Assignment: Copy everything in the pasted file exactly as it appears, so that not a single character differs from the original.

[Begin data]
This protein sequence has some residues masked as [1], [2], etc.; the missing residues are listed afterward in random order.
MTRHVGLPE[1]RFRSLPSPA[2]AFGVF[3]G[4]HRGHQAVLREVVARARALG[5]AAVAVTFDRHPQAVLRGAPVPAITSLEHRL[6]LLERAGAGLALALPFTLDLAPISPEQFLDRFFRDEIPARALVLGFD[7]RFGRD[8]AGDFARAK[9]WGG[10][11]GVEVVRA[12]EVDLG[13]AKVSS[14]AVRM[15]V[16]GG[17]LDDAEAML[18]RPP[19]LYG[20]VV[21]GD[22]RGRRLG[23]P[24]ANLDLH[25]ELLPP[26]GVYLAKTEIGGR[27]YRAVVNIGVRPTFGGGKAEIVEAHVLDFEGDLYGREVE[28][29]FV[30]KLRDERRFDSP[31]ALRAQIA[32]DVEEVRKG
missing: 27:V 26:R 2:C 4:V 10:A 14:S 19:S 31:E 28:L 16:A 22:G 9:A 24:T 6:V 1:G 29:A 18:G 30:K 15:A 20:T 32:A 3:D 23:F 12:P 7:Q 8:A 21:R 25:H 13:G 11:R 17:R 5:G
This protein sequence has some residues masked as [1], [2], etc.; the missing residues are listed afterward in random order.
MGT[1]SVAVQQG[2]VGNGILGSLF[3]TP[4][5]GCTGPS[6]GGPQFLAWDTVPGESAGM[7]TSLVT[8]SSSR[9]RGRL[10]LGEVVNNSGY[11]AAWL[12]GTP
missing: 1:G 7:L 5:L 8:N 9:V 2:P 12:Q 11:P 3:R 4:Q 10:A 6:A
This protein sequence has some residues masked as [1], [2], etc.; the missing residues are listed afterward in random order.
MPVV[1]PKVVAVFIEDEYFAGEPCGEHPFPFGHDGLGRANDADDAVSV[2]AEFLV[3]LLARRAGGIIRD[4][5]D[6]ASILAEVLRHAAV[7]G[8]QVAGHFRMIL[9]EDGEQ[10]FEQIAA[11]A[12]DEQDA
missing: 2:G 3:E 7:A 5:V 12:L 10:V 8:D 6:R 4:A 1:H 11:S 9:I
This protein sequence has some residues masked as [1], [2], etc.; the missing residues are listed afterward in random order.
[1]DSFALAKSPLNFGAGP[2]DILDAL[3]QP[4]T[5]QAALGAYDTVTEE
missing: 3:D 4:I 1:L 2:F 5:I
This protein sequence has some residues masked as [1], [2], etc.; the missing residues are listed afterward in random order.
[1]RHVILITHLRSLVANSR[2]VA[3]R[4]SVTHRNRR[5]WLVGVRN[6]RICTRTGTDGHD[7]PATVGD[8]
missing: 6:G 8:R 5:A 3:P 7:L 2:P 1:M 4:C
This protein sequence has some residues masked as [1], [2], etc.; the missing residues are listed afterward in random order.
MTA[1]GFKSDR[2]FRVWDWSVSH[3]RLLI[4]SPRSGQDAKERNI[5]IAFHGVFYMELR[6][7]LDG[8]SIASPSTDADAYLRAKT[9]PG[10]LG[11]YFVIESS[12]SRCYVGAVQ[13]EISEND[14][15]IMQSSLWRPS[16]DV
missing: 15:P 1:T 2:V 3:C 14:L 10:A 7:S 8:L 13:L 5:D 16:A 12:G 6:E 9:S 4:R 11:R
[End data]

This protein sequence has some residues masked as [1], [2], etc.; the missing residues are listed afterward in random order.
MTRHVGLPE[1]RFRSLPSPA[2]AFGVF[3]G[4]HRGHQAVLREVVARARALG[5]AAVAVTFDRHPQAVLRGAPVPAITSLEHRL[6]LLERAGAGLALALPFTLDLAPISPEQFLDRFFRDEIPARALVLGFD[7]RFGRD[8]AGDFARAK[9]WGG[10][11]GVEVVRA[12]EVDLG[13]AKVSS[14]AVRM[15]V[16]GG[17]LDDAEAML[18]RPP[19]LYG[20]VV[21]GD[22]RGRRLG[23]P[24]ANLDLH[25]ELLPP[26]GVYLAKTEIGGR[27]YRAVVNIGVRPTFGGGKAEIVEAHVLDFEGDLYGREVE[28][29]FV[30]KLRDERRFDSP[31]ALRAQIA[32]DVEEVRKG
missing: 27:V 26:R 2:C 4:V 10:A 14:S 19:S 31:E 28:L 16:A 22:G 9:A 24:T 6:V 1:G 29:A 18:G 30:K 15:A 20:T 32:A 3:D 23:F 12:P 7:Q 8:A 21:R 25:H 13:G 11:R 17:R 5:G
This protein sequence has some residues masked as [1], [2], etc.; the missing residues are listed afterward in random order.
MGT[1]SVAVQQG[2]VGNGILGSLF[3]TP[4][5]GCTGPS[6]GGPQFLAWDTVPGESAGM[7]TSLVT[8]SSSR[9]RGRL[10]LGEVVNNSGY[11]AAWL[12]GTP
missing: 1:G 7:L 5:L 8:N 9:V 2:P 12:Q 11:P 3:R 4:Q 10:A 6:A
This protein sequence has some residues masked as [1], [2], etc.; the missing residues are listed afterward in random order.
MPVV[1]PKVVAVFIEDEYFAGEPCGEHPFPFGHDGLGRANDADDAVSV[2]AEFLV[3]LLARRAGGIIRD[4][5]D[6]ASILAEVLRHAAV[7]G[8]QVAGHFRMIL[9]EDGEQ[10]FEQIAA[11]A[12]DEQDA
missing: 2:G 3:E 7:A 5:V 12:L 10:V 8:D 6:R 4:A 1:H 11:S 9:I
This protein sequence has some residues masked as [1], [2], etc.; the missing residues are listed afterward in random order.
[1]DSFALAKSPLNFGAGP[2]DILDAL[3]QP[4]T[5]QAALGAYDTVTEE
missing: 3:D 4:I 1:L 2:F 5:I
This protein sequence has some residues masked as [1], [2], etc.; the missing residues are listed afterward in random order.
[1]RHVILITHLRSLVANSR[2]VA[3]R[4]SVTHRNRR[5]WLVGVRN[6]RICTRTGTDGHD[7]PATVGD[8]
missing: 6:G 8:R 5:A 3:P 7:L 2:P 1:M 4:C
This protein sequence has some residues masked as [1], [2], etc.; the missing residues are listed afterward in random order.
MTA[1]GFKSDR[2]FRVWDWSVSH[3]RLLI[4]SPRSGQDAKERNI[5]IAFHGVFYMELR[6][7]LDG[8]SIASPSTDADAYLRAKT[9]PG[10]LG[11]YFVIESS[12]SRCYVGAVQ[13]EISEND[14][15]IMQSSLWRPS[16]DV
missing: 15:P 1:T 2:V 3:C 14:L 10:A 7:S 8:L 13:L 5:D 16:A 12:G 6:E 9:S 4:R 11:R